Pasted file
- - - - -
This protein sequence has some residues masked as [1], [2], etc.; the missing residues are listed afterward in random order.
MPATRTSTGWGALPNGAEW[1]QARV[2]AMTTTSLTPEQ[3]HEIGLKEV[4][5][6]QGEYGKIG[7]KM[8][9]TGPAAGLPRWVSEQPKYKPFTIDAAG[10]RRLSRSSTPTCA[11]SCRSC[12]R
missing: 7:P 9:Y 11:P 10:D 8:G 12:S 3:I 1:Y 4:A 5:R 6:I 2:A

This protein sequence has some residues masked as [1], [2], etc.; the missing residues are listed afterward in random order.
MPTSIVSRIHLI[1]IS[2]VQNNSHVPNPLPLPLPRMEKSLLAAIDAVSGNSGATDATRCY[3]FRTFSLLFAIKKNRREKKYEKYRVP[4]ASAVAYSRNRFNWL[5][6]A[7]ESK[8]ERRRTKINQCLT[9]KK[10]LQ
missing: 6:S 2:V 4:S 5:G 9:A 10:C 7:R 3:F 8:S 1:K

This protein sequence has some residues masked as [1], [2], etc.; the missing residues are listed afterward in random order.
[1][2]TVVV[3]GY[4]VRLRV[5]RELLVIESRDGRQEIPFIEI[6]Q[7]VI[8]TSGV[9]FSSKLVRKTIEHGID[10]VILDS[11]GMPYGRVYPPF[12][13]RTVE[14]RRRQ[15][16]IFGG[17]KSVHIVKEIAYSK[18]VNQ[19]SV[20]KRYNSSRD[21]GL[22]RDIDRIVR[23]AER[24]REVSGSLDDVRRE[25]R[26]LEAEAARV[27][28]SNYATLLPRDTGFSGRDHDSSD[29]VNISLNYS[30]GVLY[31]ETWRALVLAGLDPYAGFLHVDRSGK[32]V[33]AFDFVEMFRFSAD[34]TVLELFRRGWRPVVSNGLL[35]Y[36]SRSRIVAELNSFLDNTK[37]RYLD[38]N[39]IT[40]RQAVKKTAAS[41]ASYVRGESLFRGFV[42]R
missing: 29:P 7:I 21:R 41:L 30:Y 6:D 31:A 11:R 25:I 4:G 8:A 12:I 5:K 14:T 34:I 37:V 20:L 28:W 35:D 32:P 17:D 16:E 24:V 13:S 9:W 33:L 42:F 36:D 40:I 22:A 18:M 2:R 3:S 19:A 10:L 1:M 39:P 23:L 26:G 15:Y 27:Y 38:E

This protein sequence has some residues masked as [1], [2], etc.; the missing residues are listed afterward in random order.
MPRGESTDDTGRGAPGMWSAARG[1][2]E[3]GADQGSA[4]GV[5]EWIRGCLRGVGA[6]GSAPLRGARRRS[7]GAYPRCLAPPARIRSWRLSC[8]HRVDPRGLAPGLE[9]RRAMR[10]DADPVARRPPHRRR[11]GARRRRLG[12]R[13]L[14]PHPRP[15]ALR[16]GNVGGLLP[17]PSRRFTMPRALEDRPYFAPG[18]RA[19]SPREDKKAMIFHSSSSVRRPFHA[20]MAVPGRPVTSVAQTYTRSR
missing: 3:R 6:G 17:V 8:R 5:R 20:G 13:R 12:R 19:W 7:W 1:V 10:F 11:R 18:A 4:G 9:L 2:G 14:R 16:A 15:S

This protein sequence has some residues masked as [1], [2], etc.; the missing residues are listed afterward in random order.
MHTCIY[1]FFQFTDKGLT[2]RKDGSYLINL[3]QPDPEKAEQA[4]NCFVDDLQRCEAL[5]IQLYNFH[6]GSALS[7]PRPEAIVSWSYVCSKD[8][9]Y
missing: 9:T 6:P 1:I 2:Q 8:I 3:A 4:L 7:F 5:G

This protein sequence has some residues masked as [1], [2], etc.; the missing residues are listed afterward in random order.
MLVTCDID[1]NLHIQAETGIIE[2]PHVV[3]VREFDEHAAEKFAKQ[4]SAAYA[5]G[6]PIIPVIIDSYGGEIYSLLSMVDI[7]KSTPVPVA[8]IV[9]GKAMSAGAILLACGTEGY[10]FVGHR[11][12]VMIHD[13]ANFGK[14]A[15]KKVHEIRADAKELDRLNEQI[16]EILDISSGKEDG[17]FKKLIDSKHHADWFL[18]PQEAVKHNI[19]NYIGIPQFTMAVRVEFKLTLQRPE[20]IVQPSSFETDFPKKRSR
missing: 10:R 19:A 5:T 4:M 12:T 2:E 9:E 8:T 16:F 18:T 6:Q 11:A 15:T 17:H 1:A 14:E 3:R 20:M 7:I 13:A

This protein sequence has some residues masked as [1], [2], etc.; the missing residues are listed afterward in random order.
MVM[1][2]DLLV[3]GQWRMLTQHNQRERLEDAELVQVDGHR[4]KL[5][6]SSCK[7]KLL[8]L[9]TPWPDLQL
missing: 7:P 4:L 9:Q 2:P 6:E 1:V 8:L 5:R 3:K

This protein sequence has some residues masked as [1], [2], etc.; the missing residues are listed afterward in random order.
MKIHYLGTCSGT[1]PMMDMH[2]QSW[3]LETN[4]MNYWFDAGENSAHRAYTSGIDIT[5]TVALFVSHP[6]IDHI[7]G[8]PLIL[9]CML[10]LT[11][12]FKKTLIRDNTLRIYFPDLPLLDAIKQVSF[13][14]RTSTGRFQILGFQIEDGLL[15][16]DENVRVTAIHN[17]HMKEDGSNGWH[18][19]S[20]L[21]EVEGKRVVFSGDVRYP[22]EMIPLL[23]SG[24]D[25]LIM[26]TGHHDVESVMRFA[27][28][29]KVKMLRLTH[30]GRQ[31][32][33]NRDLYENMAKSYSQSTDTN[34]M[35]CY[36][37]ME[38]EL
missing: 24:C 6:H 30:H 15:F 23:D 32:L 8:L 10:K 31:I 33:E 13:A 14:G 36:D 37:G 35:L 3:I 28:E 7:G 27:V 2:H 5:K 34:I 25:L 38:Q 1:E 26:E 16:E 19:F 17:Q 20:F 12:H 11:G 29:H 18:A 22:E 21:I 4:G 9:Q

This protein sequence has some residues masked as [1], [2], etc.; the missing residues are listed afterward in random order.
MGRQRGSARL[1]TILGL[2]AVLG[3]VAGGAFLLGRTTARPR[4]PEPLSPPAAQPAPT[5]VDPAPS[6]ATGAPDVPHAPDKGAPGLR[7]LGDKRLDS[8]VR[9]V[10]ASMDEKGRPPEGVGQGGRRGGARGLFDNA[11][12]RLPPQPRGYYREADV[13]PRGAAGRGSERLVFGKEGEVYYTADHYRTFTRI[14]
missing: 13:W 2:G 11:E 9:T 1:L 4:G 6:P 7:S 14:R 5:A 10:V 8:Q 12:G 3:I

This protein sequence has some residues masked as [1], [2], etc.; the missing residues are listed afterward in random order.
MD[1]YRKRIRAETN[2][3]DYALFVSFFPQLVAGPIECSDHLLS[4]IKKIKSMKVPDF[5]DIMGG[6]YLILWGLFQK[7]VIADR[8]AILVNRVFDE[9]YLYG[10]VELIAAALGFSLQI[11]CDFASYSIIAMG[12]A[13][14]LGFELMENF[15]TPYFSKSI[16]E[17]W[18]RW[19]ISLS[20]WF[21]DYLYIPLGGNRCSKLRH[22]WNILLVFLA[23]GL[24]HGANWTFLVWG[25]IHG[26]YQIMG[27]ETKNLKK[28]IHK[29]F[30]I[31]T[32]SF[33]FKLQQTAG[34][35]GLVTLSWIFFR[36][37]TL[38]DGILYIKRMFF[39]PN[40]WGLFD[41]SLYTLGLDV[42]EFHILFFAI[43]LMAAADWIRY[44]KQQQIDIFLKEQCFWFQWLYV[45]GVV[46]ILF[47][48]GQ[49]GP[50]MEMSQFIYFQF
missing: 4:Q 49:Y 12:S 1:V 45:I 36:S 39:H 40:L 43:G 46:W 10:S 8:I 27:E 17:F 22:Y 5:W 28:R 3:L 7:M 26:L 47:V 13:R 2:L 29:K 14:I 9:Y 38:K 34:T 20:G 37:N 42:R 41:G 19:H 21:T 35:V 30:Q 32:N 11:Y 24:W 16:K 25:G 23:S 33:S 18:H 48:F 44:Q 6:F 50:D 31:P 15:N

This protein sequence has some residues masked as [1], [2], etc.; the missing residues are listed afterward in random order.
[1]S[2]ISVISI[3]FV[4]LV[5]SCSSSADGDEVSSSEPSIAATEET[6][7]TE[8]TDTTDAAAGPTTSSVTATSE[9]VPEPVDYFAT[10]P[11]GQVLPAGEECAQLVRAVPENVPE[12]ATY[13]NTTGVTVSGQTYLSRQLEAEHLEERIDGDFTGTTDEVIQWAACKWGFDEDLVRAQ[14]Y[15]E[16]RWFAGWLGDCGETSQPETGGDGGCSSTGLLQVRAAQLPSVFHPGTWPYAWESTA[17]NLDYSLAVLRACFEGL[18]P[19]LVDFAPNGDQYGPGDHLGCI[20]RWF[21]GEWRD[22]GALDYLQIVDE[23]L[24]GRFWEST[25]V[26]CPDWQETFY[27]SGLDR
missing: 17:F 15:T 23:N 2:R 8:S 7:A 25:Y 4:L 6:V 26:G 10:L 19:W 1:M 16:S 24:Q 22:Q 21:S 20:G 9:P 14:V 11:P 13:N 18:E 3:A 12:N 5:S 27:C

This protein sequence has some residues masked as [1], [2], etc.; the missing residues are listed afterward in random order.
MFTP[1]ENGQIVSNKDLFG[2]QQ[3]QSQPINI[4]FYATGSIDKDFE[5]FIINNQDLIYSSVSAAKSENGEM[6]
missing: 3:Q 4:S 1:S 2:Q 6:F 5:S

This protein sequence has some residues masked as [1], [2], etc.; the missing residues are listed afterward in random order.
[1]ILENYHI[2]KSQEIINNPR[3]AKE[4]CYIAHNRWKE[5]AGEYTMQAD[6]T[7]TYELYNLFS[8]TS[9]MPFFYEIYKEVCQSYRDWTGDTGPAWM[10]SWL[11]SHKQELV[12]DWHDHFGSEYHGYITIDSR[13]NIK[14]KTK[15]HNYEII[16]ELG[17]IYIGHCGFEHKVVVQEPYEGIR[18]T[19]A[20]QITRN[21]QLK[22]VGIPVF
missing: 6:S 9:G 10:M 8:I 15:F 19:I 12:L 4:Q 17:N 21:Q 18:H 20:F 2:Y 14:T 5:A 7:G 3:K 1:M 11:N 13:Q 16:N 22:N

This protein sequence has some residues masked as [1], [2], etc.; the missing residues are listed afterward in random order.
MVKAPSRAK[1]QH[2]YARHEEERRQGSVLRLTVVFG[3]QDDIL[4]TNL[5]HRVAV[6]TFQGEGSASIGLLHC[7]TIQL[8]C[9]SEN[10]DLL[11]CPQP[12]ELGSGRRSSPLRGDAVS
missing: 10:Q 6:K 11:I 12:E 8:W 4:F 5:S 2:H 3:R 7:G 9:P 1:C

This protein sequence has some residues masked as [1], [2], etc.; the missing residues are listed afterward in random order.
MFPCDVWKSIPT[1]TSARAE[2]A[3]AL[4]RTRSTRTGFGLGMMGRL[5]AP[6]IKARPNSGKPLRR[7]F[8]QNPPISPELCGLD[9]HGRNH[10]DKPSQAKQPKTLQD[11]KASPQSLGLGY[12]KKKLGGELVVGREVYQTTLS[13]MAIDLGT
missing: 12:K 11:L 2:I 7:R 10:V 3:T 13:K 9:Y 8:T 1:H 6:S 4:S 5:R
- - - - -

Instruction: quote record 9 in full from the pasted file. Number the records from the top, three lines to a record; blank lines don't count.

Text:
This protein sequence has some residues masked as [1], [2], etc.; the missing residues are listed afterward in random order.
MGRQRGSARL[1]TILGL[2]AVLG[3]VAGGAFLLGRTTARPR[4]PEPLSPPAAQPAPT[5]VDPAPS[6]ATGAPDVPHAPDKGAPGLR[7]LGDKRLDS[8]VR[9]V[10]ASMDEKGRPPEGVGQGGRRGGARGLFDNA[11][12]RLPPQPRGYYREADV[13]PRGAAGRGSERLVFGKEGEVYYTADHYRTFTRI[14]
missing: 13:W 2:G 11:E 9:T 1:L 4:G 6:P 7:S 14:R 5:A 10:V 8:Q 12:G 3:I